Design of a surface plasmon resonance immunoassay for therapeutic drug monitoring of amikacin

A. Losoya-Leal, M. C. Estevez, S.O. Martínez-Chapa, L.M. Lechuga

Talanta, 141, 2015, 253-258 - DOI: 10.1016/j.talanta.2015.04.009

Abstract: The therapeutic drug monitoring (TDM) of pharmaceutical drugs with narrow therapeutic ranges is of great importance in the clinical setting. It provides useful information towards the enhancement of drug therapies, aiding in dosage control and toxicity risk management. Amikacin is an aminoglycoside antibiotic commonly used in neonatal therapies that is indicated for TDM due to the toxicity risks inherent in its use. Current techniques for TDM such as high performance liquid chromatography (HPLC) and gas chromatography–mass spectrometry (GC–MS) are costly, time consuming, and cannot be performed at the site of action. Over the last decades, surface plasmon resonance (SPR) biosensors have become increasingly popular in clinical diagnostics due to their ability to detect biomolecular interactions in real-time.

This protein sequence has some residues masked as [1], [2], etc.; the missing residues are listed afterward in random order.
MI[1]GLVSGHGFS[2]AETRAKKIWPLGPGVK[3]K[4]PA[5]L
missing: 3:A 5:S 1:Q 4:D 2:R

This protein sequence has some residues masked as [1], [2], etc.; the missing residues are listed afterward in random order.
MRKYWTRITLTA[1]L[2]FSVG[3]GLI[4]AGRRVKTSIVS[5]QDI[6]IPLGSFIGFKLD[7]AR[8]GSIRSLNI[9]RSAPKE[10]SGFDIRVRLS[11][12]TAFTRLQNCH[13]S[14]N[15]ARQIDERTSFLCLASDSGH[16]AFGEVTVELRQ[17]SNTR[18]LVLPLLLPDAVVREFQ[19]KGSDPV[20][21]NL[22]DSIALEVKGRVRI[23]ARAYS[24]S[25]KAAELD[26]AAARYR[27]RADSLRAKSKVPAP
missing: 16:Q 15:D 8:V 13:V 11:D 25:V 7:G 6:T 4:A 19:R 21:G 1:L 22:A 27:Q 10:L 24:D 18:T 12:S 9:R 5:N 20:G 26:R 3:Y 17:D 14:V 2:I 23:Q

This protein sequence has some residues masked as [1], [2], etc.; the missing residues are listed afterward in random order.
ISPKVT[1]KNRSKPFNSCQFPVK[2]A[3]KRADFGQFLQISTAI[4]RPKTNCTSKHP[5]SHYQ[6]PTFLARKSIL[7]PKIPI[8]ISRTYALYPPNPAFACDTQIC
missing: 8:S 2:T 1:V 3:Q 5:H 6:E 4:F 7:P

We present an SPR-based competitive immunoassay for the detection of the antibiotic amikacin, suitable for TDM in both adults and neonates. We have obtained high specificity and sensitivity levels with an IC50 value of 1.4 ng/mL and a limit of detection of 0.13 ng/mL, which comfortably comply with the drug's therapeutic range. Simple dilution of serum can therefore be sufficient to analyze low-volume real samples from neonates, increasing the potential of the methodology for TDM. Compared to current TDM conventional methods, this SPR-based immunoassay can provide advantages such as simplicity, potential portability, and label-free measurements with the possibility of high throughput. This work is the foundation towards the development of an integrated, simple use, highly sensitive, fast, and point-of-care sensing platform for the opportune TDM of antibiotics and other drugs in a clinical setting.

Design of a surface plasmon resonance immunoassay for therapeutic drug monitoring of amikacin
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